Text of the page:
AUBURN — A heavy downpour didn’t dampen the spirit of volunteers prepared to do good works during the annual United Way Day of Caring Friday.
Before setting out into the community, team members enjoyed a hearty breakfast prepared by Retired Senior Volunteer Program at the National Military History Center south of Auburn. More than 500 volunteers signed up for about 50 projects in the community, a few more than last year.
With an eye on the sky, they loaded up supplies before hurrying to job sites. Many outdoor projects that included painting and building were postponed until later in the day or this week. However, some teams worked through the rain and also completed inside projects Friday. United Way Executive Director Amanda Davis reported 15 of the projects were rescheduled due to weather by the end of the day.
Day of Caring co-chairs Kyle Vanover and Lili Hand welcomed volunteers, thanked RSVP, Alliance Industries and all who came out, and expressed hope that all of the jobs could be completed.
“If this is your first year,” Hand told volunteers, “I guarantee you this will not be your last” she said of the experience.
Seven projects in Garrett
Working through the rain, a team from Auburn American Legion Post 97 trimmed up hedges, mulched flower beds and cleaned gutters for James and Lois Freeman in the 800 block of North Peters Street.
A team from Vision Source rescheduled outside painting and other work at Alliance Industries until Tuesday.
Momentive Performance Materials repaired the floor and doors on a storage shed at Rita Simmons’ home in the 900 block of South Guilford Street, removed shrubs, rubbish, cleaned gutters, power-washed the exterior of the home and mulched flower beds.
A team from Auburn Village Rehabilitation Center cleaned cabinet exteriors, washed windows, trimmed shrubs and swept off the patio at Bev and Les Babbitt’s home on Maple Knoll Drive.
“They are such a nice crew,” said Bev Babbitt. “They worked so hard. This is such a wonderful thing the United Way does.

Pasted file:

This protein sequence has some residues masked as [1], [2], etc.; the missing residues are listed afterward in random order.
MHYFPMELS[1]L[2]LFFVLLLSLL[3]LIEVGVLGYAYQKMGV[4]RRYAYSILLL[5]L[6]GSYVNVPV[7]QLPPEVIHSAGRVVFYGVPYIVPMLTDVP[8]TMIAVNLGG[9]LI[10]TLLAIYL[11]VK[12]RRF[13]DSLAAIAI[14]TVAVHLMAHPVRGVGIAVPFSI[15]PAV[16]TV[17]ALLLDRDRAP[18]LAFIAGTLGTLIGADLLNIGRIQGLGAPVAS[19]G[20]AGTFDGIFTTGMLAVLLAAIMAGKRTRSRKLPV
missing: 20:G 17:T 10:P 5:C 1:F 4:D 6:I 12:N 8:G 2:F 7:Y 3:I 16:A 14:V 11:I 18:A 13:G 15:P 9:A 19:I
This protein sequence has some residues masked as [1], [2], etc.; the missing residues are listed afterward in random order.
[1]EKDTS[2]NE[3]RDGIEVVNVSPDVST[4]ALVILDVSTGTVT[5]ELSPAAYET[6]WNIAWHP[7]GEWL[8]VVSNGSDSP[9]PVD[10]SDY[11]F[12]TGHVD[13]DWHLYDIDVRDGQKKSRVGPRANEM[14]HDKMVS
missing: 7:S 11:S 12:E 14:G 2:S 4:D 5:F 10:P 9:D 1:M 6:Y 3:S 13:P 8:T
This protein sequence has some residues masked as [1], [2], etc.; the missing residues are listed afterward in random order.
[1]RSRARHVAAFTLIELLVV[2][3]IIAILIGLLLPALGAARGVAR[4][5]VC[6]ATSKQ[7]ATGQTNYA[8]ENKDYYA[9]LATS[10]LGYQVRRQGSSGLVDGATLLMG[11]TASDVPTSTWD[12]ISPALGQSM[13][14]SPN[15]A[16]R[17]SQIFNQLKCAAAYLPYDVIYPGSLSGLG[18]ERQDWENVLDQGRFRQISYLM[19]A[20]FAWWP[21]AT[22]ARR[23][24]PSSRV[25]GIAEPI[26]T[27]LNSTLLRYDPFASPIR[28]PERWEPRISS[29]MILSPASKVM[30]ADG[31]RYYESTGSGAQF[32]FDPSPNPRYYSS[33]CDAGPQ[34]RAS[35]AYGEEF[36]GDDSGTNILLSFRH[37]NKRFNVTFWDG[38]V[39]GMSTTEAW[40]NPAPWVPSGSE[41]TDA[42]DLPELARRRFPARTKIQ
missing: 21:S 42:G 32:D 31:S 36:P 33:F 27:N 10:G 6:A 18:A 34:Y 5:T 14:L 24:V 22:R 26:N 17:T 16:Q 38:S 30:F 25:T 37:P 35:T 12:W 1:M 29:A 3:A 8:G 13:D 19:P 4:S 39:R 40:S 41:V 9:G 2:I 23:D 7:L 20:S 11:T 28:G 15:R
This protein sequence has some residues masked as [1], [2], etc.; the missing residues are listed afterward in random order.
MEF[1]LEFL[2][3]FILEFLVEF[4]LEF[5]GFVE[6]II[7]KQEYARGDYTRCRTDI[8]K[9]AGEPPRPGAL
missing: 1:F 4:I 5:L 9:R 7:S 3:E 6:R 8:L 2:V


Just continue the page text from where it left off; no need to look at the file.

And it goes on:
Day of Caring awards
• Steel Dynamics and Auburn American Legion Post 97 were presented the Golden Hammer Award.
• Silver Screwdriver awards were given to — Fetters Construction, Momentive Performance Materials, DeKalb Molded Plastics, Dekko, Therma-Tru, Eaton, DeKalb Health, Auburn Classic Noon Lions Club and TFC Canopy.
• Receiving Bronze awards were Signature Construction, Gibson’s Heating & Plumbing, New Process Steel, Nucor Fastener Division.
Also recognized were R.P. Wakefield, Community State Bank, Noble REMC, Ashley Industrial Molding, Beacon Credit Union, Custom Coating Inc, DeKalb County Democrats and United Steelworkers of America. The National Military History Center was the venue sponsor.
Ramping it up
Jean Farrell shared the volunteer ministry of NeighborLink that began 10 years ago and its Ramp It Up program. The program began in 2012 through an idea with former United Way director Julie Hill-Lauer. There were dollars left after start-up costs were implemented that needed to be spent, so the program became self-sustaining program in the fall of 2013 in partnership with the United Way, Farrell said.
“We link neighbors who want to help neighbors who need help,” she said. “We go out and do projects, so basically we are a Day of Caring all year around.”
Between United Way and NeighborLink, 24 ramps have been built in the county in the past 3 1/2 years, accomplished through grant money and volunteer teams that have stepped forward, Farrell said. The ramps have served several veterans and disabled people of all ages who now have the freedom to come and go from their homes safely.
“It’s been great. It’s just been a lot of fun to watch those who sit at home all day come out of their homes when we are done with the build and whiz down their ramp with glee,” she said.
“To have family members relieved of carrying the weight of a loved one, or a woman in a wheelchair down the stairs — is a blessing to those we build for, and it’s also a blessing for those who do the build and see that freedom. All that we take for granted,” she said.
Four ramps were scheduled to be built Friday, but the rain put a hold on some of the projects for a while. The cost for a ramp ranges from $400 to $1,000, depending on the design. A mobile cause effort to raise funds to build handicap-access ramps drew pledges exceeding $3,000, topping a goal of $2,500 during the breakfast.